It was mid afternoon when they entered the village of Ferriere on the edge of the Pontine Marshes. Not a soul was on the street to greet them; no church, no shops.
The heat of the day was intense, the children thirsty and tired after the day's journey.
Luigi swallowed his disappointment as he knocked on a door. Looking around him he felt unwelcome, as if all the sidewalks had been pulled up and locked away.
Finally after several attempts to arouse someone, Luigi heard the slow shuffling of feet. An elderly woman unbolted the door and directed him in the direction of the Count's "estate": the "old cheese factory" at the end of town. The Goretti's found the oblong two story building perched on a small rise surrounded by flat, swampy, treeless land. The outbuildings consisted of a shed, stable and hen house, abandoned, empty of all life. With minimal fuss and bother, the Goretti's became sharecroppers for Count Mazzoleni. Assunta quickly took over the cares of the house and made it home for her family.
Luigi began to work immediately to make a success of his endeavor. His first project was to drain the neglected land. All summer he continued with tireless effort and by fall had tilled enough land to plant eight acres of wheat and barley. But the summer of backbreaking work, the change in climate and the proximity of the malarial-infested Pontine had put Luigi in grave danger. At first, he ignored a slight chill and fever. With so much to be done how could he rest? There was work at the quarry to patch the roadway, hedges to trim, firewood to secure, buildings and roofs to repair, lofts to clean, and task after task after task. A troublesome cough followed him day and night, but he never stopped. Harvest time came and Count Mazzoleni came to inspect the yield. He found Goretti's grain half cut, limp in the fields. The Count angrily stormed into the house.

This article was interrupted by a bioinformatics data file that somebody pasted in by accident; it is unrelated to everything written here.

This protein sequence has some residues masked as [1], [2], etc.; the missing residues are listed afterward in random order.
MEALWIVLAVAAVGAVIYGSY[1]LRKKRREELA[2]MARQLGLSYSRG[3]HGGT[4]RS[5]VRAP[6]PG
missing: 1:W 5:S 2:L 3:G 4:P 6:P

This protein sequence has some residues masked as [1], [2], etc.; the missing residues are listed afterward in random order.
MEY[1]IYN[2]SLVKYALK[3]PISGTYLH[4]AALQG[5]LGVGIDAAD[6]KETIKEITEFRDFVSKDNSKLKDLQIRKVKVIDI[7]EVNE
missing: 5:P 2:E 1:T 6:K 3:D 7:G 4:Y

Luigi lay ill, prostrate with fever. He could only admit that he could not bring in the harvest by himself. Without waiting for further explanation, the Count said he would send Giovanni Serenelli and his son to complete the work for a share of the crop. Luigi fought back bitter disappointment. Now he must share half his harvest and expect Assunta to care for two more people. How could he ask his lovely Assunta to do more? Already she was overburdened with his illness, the children, a new baby, and the cares of the farm. As Luigi and Assunta prayed together before retiring, Luigi knew he must tell Assunta, but first he must sleep.
Early the next morning, the Serenelli's arrived. Giovanni was a man about sixty and his youngest son, Alexander, was a strong and well-built young man of eighteen. Giovanni hailed from Assunta's own country and spoke lovingly of the people and places that were dear to her heart. He also had a well-practiced and touching litany of his own miseries: his wife's death in the asylum and a son's confinement there, his other children following their own lives back home. He was now left with his youngest, destitute and alone, but willing to work with Luigi—for half of the profits and a communal life with the Goretti's. As the Serenelli's diligently began to work to get the harvest under control, a bit of joy returned to the Goretti household. Assunta prepared her best meals. The children were happily amused with Alexander's prowess at catching birds and making reed whistles. But as autumn's labors turned to the rainy, idle days of winter, the Serenelli's dispositions soured.